POLITICS

David Cameron's Six Election Priorities Have Seemingly Annoyed Everyone

12/01/2015 11:19 GMT | Updated 12/01/2015 15:59 GMT
Peter Byrne/PA Wire
Prime Minister David Cameron delivers a speech to business leaders at a conference in the Old Granada TV Studios in Manchester.

David Cameron has set out his priorities as the general election draws near, but seems to have to upset both sides of the political divide in the process.

The Prime Minister's speech on Monday, urging voters not to pass on a "legacy of debt" to their children and grandchildren by voting Labour, is the first in a series of addresses on the themes of the deficit, jobs, taxes, education, housing and retirement.

However, Labour has already attacked the Tories for not including the NHS in his six key themes, despite saying in 2010 that it would be his "number one priority".

Labour Treasury spokesman Chris Leslie said: "After a week when we've seen a Tory NHS crisis worsening day after day, it's a staggering omission by David Cameron to fail to make the NHS one of his six themes.

At the same time the Daily Mail has lamented the fact that immigration is not a "key election issue" for Cameron's Tories in the run up to May, "despite it being voters' top concern".

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Others have noted a wide variety of themes left out of Cameron's main six topics, including Europe, the environment and young people.

Cameron used his speech to boast of the Tories' plans to eliminate the state deficit by 2018, and warn of the impact of voting Labour, telling voters that backing Ed Miliband risked passing on "a mountain of debt to the next generations that they could never hope to re-pay".

"To every mother, father, grandparent, uncle, aunt, I would ask this question," Cameron said.

"When you look at the children you love, do you want to land them with a legacy of huge debts? Do you want to limit their future, to make life more difficult for their generation, because we refuse to do the right thing in our generation?

"I say we have a responsibility to act. We can get Britain back to living within our means in a way that is fair and sensible and secure."

And he warned that "the writing is on the wall" for Britain if it fails to deal with its debts, with the prospect of higher taxes, higher interest rates and less money to spend on public services like hospitals and schools.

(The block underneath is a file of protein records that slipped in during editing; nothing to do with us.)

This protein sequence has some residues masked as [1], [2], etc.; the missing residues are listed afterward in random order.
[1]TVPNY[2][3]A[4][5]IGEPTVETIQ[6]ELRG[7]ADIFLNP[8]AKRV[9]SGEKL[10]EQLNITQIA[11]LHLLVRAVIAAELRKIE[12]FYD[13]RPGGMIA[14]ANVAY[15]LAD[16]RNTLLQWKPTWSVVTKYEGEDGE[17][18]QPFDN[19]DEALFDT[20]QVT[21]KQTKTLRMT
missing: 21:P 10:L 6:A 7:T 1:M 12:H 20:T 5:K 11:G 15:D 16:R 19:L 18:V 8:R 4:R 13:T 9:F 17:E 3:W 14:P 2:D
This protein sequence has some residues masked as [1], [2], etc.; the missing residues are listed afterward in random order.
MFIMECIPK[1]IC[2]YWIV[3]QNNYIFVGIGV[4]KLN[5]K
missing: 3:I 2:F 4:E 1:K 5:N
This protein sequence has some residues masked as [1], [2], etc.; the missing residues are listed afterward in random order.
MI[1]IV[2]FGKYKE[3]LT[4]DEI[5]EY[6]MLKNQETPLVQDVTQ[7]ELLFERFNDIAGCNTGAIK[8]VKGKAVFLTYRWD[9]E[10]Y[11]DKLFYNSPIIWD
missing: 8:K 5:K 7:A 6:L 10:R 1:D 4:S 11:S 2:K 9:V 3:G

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Tories said that the Prime Minister was "right to focus on economy", however Miliband accused Cameron of "plucking figures out of the air" and said Labour would eliminate the deficit by "common sense" spending cuts and tax rises targeted on the rich.

Cameron indicated that Tory plans in other areas like the NHS depend on dealing with the deficit, saying: "It's election year, and the choice is clear: staying on the road to recovery or choosing the path to ruin. Competence or chaos.

"With the other parties, all you get is confusion. Uncosted plans. The spectre of more debt. The shadow of more taxes on your family, your home, your business.

"With the Conservatives, you get the opposite. A strong and competent team, a proven record and a long-term economic plan that is turning our country around."

He added: "Nothing we want to achieve will be possible unless we eliminate our deficit and deal with our debts.

"The security of your family depends on the stability of our public finances. Your job, your home, the mortgage you pay, the schools your children go to, the hospital you go to when you're ill, the streets we live on, the very stuff that makes life worthwhile in our country - all these things depend on sound public finances.

"We cannot overstate how important this is. If we fail to meet this national challenge, the writing is on the wall.

"More borrowing - and all the extra debt interest that brings, meaning there is less money to spend on schools and hospitals and all the things we value as a country.

"More spending, and the higher taxes that will require - hard-working people thumped to pay for Government wastefulness.

"And higher interest rates too - punishing homeowners, hurting businesses, losing jobs. In short, economic chaos."